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Oakridge utility rates to rise.

Byline: Mark Baker The Register-Guard

OAKRIDGE - Residents can expect their utility rates to rise soon because of the city's recent cash flow problems, City Manager Gordon Zimmerman said Wednesday.

With about 150 fewer water and sewer customers than a year ago, the city's utility revenues have fallen about $200,000, from about $1.4 million to $1.2 million, said Zimmerman, who added he has no idea how much rates might rise.

"It will be based on reallocating the new costs of running the water and sewer system," he said.

The news last week that the city's budget numbers don't match those provided by the city's bank, Siuslaw Bank, has resulted in about a fourth of the city's 28 employees receiving pink slips effective at the end of this month, including three of the city's nine police employees.

And more layoffs could be looming, according to a document of the financial crisis that Zimmerman prepared for the City Council for its meeting tonight at Oakridge High School.

Zimmerman has declined to provide a dollar estimate of the budget discrepancy, saying city officials are still investigating.

The salaries and benefits of the employees who received layoff notices, and four seasonal workers who won't be hired, totals about $32,000 a month, he said Sunday.

Zimmerman said Wednesday he has a ballpark figure, "but until I sit down and take a look at it, I'd rather not (disclose it). It is significant."

Revenues, expenses understated

The situation is so dire that the city has borrowed a 1998 Chevy Lumina from the city of Woodburn for employees to use at no cost, thus forgoing 55-cent-per-mile mileage reimbursement.

Zimmerman doesn't think any sort of accounting problems at Siuslaw Bank have anything to do with the discrepancy. "The chances are very good the (bank) records are correct," Zimmerman said.

In his document to the council, Zimmerman wrote: "Determining what happened involves looking back. How did we get into this situation? I honestly don't know. We are still trying to determine what happened or what combination of events happened that caused this situation."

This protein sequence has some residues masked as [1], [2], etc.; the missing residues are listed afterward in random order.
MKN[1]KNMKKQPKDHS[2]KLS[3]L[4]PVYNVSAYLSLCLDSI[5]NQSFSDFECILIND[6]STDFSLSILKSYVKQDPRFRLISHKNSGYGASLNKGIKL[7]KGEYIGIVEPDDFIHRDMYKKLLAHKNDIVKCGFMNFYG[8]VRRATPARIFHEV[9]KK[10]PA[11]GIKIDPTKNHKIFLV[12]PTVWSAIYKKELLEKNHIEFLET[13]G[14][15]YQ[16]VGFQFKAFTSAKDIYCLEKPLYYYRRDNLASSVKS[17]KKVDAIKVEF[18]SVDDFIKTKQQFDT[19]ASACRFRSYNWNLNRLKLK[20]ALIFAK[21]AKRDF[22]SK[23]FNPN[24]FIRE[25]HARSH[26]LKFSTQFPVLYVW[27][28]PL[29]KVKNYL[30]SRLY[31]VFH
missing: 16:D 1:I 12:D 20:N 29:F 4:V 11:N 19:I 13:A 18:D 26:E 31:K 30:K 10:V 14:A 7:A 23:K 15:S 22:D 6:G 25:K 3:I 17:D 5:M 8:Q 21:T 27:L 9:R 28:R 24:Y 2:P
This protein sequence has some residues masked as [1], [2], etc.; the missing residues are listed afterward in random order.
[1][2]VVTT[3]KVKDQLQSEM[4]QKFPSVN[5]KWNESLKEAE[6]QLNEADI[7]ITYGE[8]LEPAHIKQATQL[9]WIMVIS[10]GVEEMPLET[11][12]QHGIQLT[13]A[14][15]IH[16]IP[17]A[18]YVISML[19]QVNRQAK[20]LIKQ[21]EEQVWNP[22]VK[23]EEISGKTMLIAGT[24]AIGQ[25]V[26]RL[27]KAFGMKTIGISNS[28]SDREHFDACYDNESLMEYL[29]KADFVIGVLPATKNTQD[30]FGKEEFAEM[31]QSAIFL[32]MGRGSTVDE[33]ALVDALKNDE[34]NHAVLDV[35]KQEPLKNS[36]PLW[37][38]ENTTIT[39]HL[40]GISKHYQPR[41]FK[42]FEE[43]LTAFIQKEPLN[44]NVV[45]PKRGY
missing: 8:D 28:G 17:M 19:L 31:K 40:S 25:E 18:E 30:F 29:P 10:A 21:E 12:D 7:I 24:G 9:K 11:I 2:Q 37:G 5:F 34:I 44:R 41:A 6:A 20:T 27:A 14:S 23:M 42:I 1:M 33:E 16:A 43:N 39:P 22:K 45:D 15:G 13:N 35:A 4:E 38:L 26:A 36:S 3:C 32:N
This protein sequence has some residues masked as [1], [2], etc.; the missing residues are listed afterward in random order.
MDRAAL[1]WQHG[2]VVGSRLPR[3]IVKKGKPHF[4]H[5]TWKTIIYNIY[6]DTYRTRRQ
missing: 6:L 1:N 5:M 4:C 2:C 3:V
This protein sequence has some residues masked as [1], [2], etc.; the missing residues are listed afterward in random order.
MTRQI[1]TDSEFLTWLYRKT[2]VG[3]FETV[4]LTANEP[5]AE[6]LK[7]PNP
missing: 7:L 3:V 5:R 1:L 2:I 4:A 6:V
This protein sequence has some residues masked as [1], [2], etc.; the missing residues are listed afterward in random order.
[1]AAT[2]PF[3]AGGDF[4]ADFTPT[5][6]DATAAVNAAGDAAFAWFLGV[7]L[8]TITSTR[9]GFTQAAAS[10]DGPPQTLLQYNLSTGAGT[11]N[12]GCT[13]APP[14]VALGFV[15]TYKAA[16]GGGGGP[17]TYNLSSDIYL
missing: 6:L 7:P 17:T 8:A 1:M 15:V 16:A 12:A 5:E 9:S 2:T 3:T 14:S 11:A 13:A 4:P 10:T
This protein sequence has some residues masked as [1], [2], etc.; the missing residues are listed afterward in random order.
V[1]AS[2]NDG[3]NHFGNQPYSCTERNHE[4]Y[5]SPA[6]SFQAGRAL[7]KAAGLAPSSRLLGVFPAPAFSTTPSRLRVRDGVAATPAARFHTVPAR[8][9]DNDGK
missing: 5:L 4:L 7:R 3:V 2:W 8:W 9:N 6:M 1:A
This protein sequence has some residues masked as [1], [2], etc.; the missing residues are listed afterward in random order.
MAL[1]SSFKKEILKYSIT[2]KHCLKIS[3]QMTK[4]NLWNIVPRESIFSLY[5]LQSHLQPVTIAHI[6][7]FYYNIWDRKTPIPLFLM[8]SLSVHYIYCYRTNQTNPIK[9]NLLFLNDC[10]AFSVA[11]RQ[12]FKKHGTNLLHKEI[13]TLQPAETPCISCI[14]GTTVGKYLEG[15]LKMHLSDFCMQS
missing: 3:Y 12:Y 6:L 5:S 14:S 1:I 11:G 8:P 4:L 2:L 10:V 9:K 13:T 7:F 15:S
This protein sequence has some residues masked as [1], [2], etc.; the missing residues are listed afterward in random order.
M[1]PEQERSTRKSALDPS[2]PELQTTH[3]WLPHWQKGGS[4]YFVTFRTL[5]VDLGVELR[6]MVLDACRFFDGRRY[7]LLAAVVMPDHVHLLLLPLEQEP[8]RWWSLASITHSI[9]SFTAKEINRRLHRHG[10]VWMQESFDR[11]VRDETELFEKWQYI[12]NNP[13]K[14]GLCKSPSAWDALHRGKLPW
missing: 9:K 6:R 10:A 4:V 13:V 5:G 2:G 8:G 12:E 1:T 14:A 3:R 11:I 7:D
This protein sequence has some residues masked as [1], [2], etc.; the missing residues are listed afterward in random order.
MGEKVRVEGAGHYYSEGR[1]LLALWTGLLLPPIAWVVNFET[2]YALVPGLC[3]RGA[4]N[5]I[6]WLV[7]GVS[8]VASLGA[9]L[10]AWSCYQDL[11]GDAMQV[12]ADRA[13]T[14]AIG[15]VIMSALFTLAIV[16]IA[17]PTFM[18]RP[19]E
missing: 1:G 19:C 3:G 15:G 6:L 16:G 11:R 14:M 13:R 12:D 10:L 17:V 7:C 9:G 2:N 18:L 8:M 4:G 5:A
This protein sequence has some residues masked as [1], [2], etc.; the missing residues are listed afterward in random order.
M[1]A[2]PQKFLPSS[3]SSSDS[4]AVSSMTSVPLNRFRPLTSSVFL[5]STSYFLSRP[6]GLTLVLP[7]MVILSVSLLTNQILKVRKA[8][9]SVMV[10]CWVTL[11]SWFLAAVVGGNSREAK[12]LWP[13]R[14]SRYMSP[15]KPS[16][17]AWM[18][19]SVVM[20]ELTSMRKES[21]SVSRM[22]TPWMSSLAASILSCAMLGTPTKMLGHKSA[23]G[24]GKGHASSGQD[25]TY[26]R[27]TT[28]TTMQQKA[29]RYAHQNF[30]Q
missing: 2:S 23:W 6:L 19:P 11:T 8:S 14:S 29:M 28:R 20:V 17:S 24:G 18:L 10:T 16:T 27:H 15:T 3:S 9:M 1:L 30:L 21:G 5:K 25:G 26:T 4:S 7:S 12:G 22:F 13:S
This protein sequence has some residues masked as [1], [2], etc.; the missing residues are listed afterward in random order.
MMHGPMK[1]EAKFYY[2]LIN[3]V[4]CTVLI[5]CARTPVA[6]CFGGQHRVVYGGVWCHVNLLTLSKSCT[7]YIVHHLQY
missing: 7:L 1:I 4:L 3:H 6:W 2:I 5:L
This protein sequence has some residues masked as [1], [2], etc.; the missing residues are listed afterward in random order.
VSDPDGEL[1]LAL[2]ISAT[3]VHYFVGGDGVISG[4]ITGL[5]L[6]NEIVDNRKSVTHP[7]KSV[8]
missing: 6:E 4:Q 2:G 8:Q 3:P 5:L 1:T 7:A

Zimmerman said in the document that reports generated by the city's accounting software understate revenues and expenses, and that employee turnover in recent years might be a contributing factor. The city has had three finance directors in the past four years, he said. If all of them did things differently or structured utility accounts differently, that could be a problem, he said.

"And then you had interim people in the meantime who may or may not have done things the same way," Zimmerman said.

The city has seen the number of utility customers drop from about 1,480 to 1,326 - the result of folks moving away from Oakridge, Zimmerman said. "We have a lot of empty houses for sale," he said. "They've gone to find jobs."

Recent Census numbers show a loss of more than 500 residents, from 3,765 to 3,205, in less than a year, he said.

The city plans to ask Siuslaw Bank for a tax anticipation note to help it make payroll until tax revenues are received next year, Zimmerman said. If the note is denied, the city will have to look to another financial institution for the loan, he said.

The council recently approved the city's 2011-12 budget, which totals about $7.5 million in all funds.

Zimmerman has acknowledged that community speculation has focused on a possible misappropriation of funds, but said he doesn't think that's the case.

Auditors coming to town

Auditors from the Pauly Rogers accounting firm in Tigard will be in town at the end of the month, and the city will seek the firm's input, Zimmerman said.

The city also will work with its software vendor for a complete performance review, as well as United Pipe on a performance review of the city's utility billing system.

In all, the city is trying to shave $30,000 to $40,000 a month from its expenses. In addition to the projected layoffs, cost-saving measures include restricting all travel and conference budgets to those required to maintain local and regional contacts; restricting all discretionary spending; and scaling back a $133,000 Garden Road reconstruction project by about $80,000.

Also, city department heads will once again be paying their own water and sewer bills, after having them covered by the city in lieu of forgoing raises in recent years, Zimmerman said.


The Oakridge City Council meets at 7:15 p.m. today at the Oakridge High School auditorium, 47997 West First St. A financial discussion of the city's recent cash flow problem is on the agenda.
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Title Annotation:Local News; The city's financial problems may also result in another round of layoffs
Publication:The Register-Guard (Eugene, OR)
Date:Jul 7, 2011
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